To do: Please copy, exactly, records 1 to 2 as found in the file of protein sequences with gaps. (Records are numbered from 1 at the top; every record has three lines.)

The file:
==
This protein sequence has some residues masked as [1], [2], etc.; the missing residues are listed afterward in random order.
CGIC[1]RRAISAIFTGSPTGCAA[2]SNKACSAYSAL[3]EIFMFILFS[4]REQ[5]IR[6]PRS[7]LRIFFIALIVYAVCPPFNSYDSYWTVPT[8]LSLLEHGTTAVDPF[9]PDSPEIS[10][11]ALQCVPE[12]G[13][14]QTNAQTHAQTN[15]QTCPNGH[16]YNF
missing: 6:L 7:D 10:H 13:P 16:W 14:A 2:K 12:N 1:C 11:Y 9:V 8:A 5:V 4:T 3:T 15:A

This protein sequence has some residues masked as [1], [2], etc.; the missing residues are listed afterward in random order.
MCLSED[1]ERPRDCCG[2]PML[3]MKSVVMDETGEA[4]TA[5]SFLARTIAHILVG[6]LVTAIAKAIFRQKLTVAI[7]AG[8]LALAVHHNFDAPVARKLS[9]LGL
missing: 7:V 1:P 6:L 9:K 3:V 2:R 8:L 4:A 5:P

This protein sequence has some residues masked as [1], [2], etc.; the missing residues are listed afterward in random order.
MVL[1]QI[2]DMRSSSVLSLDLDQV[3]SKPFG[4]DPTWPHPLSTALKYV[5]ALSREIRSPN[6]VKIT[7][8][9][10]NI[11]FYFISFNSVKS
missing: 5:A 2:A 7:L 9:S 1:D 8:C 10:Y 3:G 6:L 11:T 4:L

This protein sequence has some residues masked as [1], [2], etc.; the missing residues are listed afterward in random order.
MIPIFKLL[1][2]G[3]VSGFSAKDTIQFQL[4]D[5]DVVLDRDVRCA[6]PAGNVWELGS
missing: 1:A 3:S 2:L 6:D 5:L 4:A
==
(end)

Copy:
This protein sequence has some residues masked as [1], [2], etc.; the missing residues are listed afterward in random order.
CGIC[1]RRAISAIFTGSPTGCAA[2]SNKACSAYSAL[3]EIFMFILFS[4]REQ[5]IR[6]PRS[7]LRIFFIALIVYAVCPPFNSYDSYWTVPT[8]LSLLEHGTTAVDPF[9]PDSPEIS[10][11]ALQCVPE[12]G[13][14]QTNAQTHAQTN[15]QTCPNGH[16]YNF
missing: 6:L 7:D 10:H 13:P 16:W 14:A 2:K 12:N 1:C 11:Y 9:V 8:A 5:V 4:T 3:T 15:A

This protein sequence has some residues masked as [1], [2], etc.; the missing residues are listed afterward in random order.
MCLSED[1]ERPRDCCG[2]PML[3]MKSVVMDETGEA[4]TA[5]SFLARTIAHILVG[6]LVTAIAKAIFRQKLTVAI[7]AG[8]LALAVHHNFDAPVARKLS[9]LGL
missing: 7:V 1:P 6:L 9:K 3:V 2:R 8:L 4:A 5:P